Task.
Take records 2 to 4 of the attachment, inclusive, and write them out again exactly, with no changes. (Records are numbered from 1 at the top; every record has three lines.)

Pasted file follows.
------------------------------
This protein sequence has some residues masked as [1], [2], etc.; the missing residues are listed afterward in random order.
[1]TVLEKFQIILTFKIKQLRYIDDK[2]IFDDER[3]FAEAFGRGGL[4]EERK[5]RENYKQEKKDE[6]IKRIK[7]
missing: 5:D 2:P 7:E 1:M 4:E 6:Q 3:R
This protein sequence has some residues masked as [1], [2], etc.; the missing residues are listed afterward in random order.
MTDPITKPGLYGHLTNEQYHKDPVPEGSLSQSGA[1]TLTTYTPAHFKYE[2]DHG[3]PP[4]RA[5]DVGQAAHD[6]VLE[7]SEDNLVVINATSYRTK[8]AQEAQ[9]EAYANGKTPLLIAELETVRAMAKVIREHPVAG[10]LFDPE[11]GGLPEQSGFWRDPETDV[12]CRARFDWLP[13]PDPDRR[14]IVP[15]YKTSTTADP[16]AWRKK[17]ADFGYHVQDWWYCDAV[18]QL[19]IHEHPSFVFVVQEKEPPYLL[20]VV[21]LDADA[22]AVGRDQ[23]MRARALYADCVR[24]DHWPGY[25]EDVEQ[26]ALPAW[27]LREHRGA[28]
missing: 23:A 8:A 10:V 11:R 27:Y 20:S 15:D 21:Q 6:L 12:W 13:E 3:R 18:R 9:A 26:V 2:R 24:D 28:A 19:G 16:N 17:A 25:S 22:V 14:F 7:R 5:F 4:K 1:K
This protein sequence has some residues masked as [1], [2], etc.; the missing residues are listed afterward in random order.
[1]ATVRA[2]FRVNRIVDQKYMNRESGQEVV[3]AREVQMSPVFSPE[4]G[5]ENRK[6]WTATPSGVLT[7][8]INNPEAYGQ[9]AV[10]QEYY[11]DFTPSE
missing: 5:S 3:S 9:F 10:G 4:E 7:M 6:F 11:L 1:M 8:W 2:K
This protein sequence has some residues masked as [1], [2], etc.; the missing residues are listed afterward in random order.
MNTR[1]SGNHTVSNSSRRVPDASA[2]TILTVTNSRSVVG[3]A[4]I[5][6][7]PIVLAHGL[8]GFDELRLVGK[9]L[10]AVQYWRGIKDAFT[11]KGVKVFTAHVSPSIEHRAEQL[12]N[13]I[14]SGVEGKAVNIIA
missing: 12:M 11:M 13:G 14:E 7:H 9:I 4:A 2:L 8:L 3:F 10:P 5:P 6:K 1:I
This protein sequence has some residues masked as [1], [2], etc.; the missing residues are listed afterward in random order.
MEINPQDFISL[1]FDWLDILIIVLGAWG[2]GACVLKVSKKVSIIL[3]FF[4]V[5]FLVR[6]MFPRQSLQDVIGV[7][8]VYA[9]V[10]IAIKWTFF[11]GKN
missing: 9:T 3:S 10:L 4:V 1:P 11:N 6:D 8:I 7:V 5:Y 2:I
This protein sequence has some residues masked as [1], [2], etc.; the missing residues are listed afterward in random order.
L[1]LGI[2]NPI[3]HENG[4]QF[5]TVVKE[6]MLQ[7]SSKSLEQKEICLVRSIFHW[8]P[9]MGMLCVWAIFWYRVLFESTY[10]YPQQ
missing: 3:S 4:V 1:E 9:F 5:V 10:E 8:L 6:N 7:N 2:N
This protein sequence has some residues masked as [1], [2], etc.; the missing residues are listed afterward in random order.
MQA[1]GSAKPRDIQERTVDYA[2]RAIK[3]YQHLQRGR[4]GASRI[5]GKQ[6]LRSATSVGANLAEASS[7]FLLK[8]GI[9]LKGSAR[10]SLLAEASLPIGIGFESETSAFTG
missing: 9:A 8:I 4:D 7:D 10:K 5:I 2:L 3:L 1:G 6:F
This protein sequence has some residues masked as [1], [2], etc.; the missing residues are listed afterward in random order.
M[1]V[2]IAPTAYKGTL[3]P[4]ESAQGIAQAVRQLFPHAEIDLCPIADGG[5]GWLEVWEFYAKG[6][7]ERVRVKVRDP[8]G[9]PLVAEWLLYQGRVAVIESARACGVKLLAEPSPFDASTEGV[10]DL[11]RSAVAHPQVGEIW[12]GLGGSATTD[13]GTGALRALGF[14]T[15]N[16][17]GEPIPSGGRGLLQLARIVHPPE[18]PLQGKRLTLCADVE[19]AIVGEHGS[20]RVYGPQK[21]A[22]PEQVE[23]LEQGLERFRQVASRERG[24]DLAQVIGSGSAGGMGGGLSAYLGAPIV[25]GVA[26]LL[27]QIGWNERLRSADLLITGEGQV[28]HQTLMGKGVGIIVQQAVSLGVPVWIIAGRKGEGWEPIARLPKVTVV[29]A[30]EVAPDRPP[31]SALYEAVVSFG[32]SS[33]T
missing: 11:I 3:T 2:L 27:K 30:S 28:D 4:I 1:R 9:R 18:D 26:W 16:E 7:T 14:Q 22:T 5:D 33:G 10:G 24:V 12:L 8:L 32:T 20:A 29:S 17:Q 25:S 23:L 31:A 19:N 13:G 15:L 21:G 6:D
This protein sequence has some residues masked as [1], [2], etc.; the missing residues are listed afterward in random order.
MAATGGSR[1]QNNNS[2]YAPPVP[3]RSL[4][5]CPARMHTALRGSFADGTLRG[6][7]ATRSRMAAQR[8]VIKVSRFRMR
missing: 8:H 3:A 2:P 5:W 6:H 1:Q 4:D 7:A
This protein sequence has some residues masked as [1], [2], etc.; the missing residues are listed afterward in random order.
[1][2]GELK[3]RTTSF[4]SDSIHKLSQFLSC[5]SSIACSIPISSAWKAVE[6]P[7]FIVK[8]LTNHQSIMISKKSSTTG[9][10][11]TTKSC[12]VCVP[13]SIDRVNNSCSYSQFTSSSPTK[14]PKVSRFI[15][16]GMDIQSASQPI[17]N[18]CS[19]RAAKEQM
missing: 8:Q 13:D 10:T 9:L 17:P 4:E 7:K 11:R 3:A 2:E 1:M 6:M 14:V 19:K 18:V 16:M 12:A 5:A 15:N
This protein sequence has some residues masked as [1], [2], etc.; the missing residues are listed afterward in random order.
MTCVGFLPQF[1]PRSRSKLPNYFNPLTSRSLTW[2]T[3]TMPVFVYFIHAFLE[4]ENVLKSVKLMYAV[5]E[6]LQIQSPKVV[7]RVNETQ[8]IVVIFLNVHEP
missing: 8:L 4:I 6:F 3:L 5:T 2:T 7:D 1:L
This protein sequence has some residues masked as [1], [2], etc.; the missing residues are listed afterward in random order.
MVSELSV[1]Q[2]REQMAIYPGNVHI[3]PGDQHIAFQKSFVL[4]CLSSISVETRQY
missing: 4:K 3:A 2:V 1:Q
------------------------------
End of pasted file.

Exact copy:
This protein sequence has some residues masked as [1], [2], etc.; the missing residues are listed afterward in random order.
MTDPITKPGLYGHLTNEQYHKDPVPEGSLSQSGA[1]TLTTYTPAHFKYE[2]DHG[3]PP[4]RA[5]DVGQAAHD[6]VLE[7]SEDNLVVINATSYRTK[8]AQEAQ[9]EAYANGKTPLLIAELETVRAMAKVIREHPVAG[10]LFDPE[11]GGLPEQSGFWRDPETDV[12]CRARFDWLP[13]PDPDRR[14]IVP[15]YKTSTTADP[16]AWRKK[17]ADFGYHVQDWWYCDAV[18]QL[19]IHEHPSFVFVVQEKEPPYLL[20]VV[21]LDADA[22]AVGRDQ[23]MRARALYADCVR[24]DHWPGY[25]EDVEQ[26]ALPAW[27]LREHRGA[28]
missing: 23:A 8:A 10:V 11:R 27:Y 20:S 15:D 21:Q 6:L 12:W 13:E 3:R 18:R 9:A 26:V 2:R 24:D 28:A 19:G 16:N 17:A 25:S 22:V 14:F 7:R 5:F 4:K 1:K
This protein sequence has some residues masked as [1], [2], etc.; the missing residues are listed afterward in random order.
[1]ATVRA[2]FRVNRIVDQKYMNRESGQEVV[3]AREVQMSPVFSPE[4]G[5]ENRK[6]WTATPSGVLT[7][8]INNPEAYGQ[9]AV[10]QEYY[11]DFTPSE
missing: 5:S 3:S 9:F 10:G 4:E 7:M 6:F 11:L 1:M 8:W 2:K
This protein sequence has some residues masked as [1], [2], etc.; the missing residues are listed afterward in random order.
MNTR[1]SGNHTVSNSSRRVPDASA[2]TILTVTNSRSVVG[3]A[4]I[5][6][7]PIVLAHGL[8]GFDELRLVGK[9]L[10]AVQYWRGIKDAFT[11]KGVKVFTAHVSPSIEHRAEQL[12]N[13]I[14]SGVEGKAVNIIA
missing: 12:M 11:M 13:G 14:E 7:H 9:I 4:A 2:L 8:L 3:F 10:P 5:P 6:K 1:I